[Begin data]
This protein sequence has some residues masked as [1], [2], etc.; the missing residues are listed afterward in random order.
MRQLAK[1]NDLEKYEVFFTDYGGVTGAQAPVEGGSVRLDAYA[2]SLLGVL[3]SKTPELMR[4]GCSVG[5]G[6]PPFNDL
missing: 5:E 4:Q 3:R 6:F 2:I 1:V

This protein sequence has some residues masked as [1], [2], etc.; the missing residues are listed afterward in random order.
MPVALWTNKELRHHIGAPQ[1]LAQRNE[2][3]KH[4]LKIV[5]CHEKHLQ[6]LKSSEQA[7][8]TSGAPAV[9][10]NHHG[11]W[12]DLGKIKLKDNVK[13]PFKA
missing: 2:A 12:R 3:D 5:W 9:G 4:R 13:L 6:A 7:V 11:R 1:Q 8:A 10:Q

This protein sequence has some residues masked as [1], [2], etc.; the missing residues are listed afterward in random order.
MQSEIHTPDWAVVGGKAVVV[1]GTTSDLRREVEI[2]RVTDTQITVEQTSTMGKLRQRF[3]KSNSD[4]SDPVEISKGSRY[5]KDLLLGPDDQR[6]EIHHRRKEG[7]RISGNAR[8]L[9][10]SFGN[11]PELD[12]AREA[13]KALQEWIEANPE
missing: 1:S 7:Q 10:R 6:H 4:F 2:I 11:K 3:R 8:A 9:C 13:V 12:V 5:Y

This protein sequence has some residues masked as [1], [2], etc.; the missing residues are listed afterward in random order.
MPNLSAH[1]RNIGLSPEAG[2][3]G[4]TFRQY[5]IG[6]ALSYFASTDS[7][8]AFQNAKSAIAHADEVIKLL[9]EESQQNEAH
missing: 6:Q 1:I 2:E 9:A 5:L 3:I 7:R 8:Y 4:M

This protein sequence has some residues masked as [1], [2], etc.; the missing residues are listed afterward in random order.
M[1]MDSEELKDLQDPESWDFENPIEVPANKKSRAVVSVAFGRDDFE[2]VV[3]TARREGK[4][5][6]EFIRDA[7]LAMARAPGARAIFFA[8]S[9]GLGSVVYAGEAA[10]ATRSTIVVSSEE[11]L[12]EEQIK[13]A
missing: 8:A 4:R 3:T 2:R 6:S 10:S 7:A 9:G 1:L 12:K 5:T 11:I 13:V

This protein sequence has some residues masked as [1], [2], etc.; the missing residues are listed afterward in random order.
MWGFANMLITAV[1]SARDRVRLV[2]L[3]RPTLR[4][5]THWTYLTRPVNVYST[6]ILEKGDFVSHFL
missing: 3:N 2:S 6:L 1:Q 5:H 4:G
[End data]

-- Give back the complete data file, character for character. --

This protein sequence has some residues masked as [1], [2], etc.; the missing residues are listed afterward in random order.
MRQLAK[1]NDLEKYEVFFTDYGGVTGAQAPVEGGSVRLDAYA[2]SLLGVL[3]SKTPELMR[4]GCSVG[5]G[6]PPFNDL
missing: 5:E 4:Q 3:R 6:F 2:I 1:V

This protein sequence has some residues masked as [1], [2], etc.; the missing residues are listed afterward in random order.
MPVALWTNKELRHHIGAPQ[1]LAQRNE[2][3]KH[4]LKIV[5]CHEKHLQ[6]LKSSEQA[7][8]TSGAPAV[9][10]NHHG[11]W[12]DLGKIKLKDNVK[13]PFKA
missing: 2:A 12:R 3:D 5:W 9:G 4:R 13:L 6:A 7:V 11:R 1:Q 8:A 10:Q

This protein sequence has some residues masked as [1], [2], etc.; the missing residues are listed afterward in random order.
MQSEIHTPDWAVVGGKAVVV[1]GTTSDLRREVEI[2]RVTDTQITVEQTSTMGKLRQRF[3]KSNSD[4]SDPVEISKGSRY[5]KDLLLGPDDQR[6]EIHHRRKEG[7]RISGNAR[8]L[9][10]SFGN[11]PELD[12]AREA[13]KALQEWIEANPE
missing: 1:S 7:Q 10:R 6:H 4:F 2:I 11:K 3:R 8:A 9:C 13:V 12:V 5:Y

This protein sequence has some residues masked as [1], [2], etc.; the missing residues are listed afterward in random order.
MPNLSAH[1]RNIGLSPEAG[2][3]G[4]TFRQY[5]IG[6]ALSYFASTDS[7][8]AFQNAKSAIAHADEVIKLL[9]EESQQNEAH
missing: 6:Q 1:I 2:E 9:A 5:L 3:I 7:R 8:Y 4:M

This protein sequence has some residues masked as [1], [2], etc.; the missing residues are listed afterward in random order.
M[1]MDSEELKDLQDPESWDFENPIEVPANKKSRAVVSVAFGRDDFE[2]VV[3]TARREGK[4][5][6]EFIRDA[7]LAMARAPGARAIFFA[8]S[9]GLGSVVYAGEAA[10]ATRSTIVVSSEE[11]L[12]EEQIK[13]A
missing: 8:A 4:R 3:T 2:R 6:S 10:S 7:A 9:G 1:L 12:K 5:T 11:I 13:V

This protein sequence has some residues masked as [1], [2], etc.; the missing residues are listed afterward in random order.
MWGFANMLITAV[1]SARDRVRLV[2]L[3]RPTLR[4][5]THWTYLTRPVNVYST[6]ILEKGDFVSHFL
missing: 3:N 2:S 6:L 1:Q 5:H 4:G